by Ernest Liu
about the author

  • Random Sniplets
  • Misaligned
    There I was, a twenty-three-year old, but my hands were acting like they’d never dialed a phone number. I gripped my cordless phone as if it were a wild animal trying to escape and tried again.

    You can do this, I assured myself.

    The phone rang three times before an answering machine picked up. She wasn’t home. I gritted my teeth. Should I leave a message? The machine beeped, and I took the plunge.

    “Hey Shannon, this is Josh…uh, Harris.”

    I was sure my voice made it obvious how nervous I felt. I’d never called her at home before, and I had no excuse related to work or church for doing so now. “Um…could you give me a call when you get a chance? Thanks.” I hung up, feeling like a complete idiot.

    For sixty-four agonizing minutes I analyzed whether or not the message I had left sounded cool and collected. Then the phone rang. I took a deep breath and answered.

    It was Shannon.

    “Hey, thanks for calling me back. How’s it going?”

    We chatted for a few minutes about her day and did our best to have a natural conversation, even though we both knew that my calling her was the most unnatural thing in the world. I finally got to the point and asked if she could meet me the next day after work at Einstein’s, a local bagel shop. She said she could.

    Before we hung up, I offered an ambiguous explanation for the rendezvous. “I need to talk…about a guy I know who’s interested in you.”

    Above is an excerpt from Boy Meets Girl, a book on courtship authored by Joshua Harris. I can easily empathize with Josh’s experience. I’ve survived several instances where dialing a number would make my heart rate skyrocket. I have sat around for several hours trying to get myself to hit “Send” on an overly proof-read email. I can recall the moment I asked a girl to prom, angry that my body jumped into perspiration overdrive, only to have my friend jump in between us right before I popped the question.

    I think most men would agree that we’d be a complete mess without girls. There is something about the female phenomena that keeps us in check, something that prevents us from turning into monkeys. Props to God for proclaiming this truth during His creation. (I do, however, wonder if women would do fine without us).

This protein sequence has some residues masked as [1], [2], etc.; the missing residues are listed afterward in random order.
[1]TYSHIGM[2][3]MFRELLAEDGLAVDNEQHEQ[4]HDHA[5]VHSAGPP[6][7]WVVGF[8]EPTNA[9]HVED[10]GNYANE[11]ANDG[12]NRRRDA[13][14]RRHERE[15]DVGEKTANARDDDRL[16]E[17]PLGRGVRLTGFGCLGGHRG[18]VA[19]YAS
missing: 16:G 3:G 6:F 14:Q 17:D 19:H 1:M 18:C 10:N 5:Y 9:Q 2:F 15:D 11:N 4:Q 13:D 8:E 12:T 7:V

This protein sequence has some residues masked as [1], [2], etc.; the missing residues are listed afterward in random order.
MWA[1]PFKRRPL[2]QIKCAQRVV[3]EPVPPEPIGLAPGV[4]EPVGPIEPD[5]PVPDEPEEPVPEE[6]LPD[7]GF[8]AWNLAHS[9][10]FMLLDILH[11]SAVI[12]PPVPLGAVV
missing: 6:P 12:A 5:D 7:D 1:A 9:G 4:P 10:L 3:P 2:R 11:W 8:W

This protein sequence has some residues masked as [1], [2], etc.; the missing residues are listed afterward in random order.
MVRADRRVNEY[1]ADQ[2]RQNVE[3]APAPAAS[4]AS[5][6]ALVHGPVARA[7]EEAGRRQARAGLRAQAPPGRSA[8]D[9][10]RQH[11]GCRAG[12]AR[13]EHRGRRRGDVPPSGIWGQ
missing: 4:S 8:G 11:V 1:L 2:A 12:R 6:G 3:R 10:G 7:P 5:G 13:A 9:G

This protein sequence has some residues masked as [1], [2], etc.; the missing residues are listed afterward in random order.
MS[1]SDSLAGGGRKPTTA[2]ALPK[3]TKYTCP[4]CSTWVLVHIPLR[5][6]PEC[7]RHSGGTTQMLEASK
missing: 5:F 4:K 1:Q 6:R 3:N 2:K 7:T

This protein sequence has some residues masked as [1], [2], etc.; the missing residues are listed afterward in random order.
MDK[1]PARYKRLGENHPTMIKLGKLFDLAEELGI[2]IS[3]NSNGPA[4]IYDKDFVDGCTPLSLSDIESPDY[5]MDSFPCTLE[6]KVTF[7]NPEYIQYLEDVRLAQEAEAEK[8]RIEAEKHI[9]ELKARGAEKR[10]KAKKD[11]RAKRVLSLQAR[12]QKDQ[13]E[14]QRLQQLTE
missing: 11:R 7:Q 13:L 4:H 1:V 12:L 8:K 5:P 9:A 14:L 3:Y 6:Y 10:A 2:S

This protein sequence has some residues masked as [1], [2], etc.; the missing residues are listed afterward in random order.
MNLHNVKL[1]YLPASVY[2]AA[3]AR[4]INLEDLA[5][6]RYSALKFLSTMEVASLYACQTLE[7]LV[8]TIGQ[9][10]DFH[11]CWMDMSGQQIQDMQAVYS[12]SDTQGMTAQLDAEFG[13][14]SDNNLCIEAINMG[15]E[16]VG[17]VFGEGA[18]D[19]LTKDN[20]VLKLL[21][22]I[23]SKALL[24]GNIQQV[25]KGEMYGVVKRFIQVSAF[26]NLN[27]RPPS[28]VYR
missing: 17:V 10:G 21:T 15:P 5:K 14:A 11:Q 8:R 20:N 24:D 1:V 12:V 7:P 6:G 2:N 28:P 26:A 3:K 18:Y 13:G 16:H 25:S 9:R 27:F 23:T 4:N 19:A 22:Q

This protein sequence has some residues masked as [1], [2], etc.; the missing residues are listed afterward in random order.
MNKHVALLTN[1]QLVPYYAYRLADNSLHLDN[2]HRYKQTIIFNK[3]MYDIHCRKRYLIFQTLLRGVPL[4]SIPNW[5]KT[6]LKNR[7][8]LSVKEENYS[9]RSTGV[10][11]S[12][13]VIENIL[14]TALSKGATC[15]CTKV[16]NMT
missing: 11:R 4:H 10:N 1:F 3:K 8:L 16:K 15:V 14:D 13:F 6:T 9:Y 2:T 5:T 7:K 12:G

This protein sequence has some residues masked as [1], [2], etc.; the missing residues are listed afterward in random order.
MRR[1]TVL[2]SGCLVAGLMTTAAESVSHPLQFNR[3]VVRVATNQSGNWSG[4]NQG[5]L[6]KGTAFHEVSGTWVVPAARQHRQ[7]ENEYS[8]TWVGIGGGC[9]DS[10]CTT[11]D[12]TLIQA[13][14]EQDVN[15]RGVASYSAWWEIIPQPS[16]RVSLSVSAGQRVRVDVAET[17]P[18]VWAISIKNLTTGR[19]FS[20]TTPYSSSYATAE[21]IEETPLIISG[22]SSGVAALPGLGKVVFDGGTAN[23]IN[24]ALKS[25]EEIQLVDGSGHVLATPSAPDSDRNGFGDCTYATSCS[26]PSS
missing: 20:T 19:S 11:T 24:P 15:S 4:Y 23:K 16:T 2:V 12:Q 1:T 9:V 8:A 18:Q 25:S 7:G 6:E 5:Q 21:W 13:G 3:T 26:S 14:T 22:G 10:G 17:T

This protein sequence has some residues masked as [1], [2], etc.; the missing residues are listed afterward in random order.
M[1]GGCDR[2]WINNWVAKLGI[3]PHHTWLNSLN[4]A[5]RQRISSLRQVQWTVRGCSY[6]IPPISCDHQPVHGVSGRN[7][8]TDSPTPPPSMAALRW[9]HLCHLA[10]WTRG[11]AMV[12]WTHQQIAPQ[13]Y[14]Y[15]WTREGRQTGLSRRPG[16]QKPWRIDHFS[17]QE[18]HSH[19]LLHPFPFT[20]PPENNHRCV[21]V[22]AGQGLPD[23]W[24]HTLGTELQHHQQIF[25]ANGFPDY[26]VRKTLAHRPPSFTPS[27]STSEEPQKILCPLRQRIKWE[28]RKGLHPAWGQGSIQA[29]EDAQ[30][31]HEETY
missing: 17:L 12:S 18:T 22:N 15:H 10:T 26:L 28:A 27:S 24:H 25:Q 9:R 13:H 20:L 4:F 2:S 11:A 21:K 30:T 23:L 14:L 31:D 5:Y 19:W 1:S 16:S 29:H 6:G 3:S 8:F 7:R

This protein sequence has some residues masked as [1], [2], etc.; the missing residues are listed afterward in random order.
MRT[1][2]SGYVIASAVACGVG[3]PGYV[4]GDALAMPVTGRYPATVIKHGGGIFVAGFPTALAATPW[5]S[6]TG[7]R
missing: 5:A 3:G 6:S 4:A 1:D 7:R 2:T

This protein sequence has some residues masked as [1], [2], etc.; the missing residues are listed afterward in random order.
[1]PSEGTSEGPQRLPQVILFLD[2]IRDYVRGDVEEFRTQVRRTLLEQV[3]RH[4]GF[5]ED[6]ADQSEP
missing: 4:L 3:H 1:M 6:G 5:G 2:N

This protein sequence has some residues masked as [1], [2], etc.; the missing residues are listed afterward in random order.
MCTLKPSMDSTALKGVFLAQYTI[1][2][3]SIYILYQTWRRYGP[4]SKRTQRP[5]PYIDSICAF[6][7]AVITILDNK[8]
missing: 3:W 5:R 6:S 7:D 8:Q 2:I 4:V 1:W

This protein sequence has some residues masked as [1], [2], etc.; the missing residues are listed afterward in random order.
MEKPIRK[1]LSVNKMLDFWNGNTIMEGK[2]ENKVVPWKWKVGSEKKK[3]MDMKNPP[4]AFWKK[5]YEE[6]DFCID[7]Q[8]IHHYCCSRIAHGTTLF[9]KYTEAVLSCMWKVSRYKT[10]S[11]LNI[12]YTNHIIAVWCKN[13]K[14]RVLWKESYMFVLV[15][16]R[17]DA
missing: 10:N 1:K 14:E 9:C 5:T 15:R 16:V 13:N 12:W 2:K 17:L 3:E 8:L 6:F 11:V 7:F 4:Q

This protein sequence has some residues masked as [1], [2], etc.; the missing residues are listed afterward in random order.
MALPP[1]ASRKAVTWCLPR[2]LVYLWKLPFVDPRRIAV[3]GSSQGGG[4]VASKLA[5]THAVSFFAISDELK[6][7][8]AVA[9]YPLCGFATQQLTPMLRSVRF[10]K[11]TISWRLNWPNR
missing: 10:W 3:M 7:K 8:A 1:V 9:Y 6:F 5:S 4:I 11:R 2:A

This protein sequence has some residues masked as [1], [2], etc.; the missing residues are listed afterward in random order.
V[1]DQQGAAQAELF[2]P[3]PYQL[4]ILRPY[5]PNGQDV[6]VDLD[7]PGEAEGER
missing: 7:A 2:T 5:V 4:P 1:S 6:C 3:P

I met a girl not long ago. She loved serving God, she was smart, and she was attractive (and of course, still is). Simply having met her made me a better person. I started reading more books, my prayer life took a boost, the fight for purity became stronger, and I worked harder. I thought to myself, “There is absolutely no way I could hope to pursue a girl as Godly and pure as her unless I present myself the same.” Everything about her was worth the extra effort at life, and I concluded that God had put her there as a practical means of bettering myself.

    I soon realized that something was wrong, that I had somehow misaligned myself from God.

    It was the fact that it is God that is worth all the extra effort at life, that He should have been my focus all along. Though God may have used her to keep me on edge, I had subconsciously placed her in God’s spot as my main area of influence. I had let slip the basic teaching from Colossians 3 – Whatever you do, work heartily, as for the Lord and not for men, knowing that from the Lord you will receive the inheritance as your reward. You are serving the Lord Christ.

    I ask for your prayers that God will keep me in check, that I would keep Him at the forefront of my mind.

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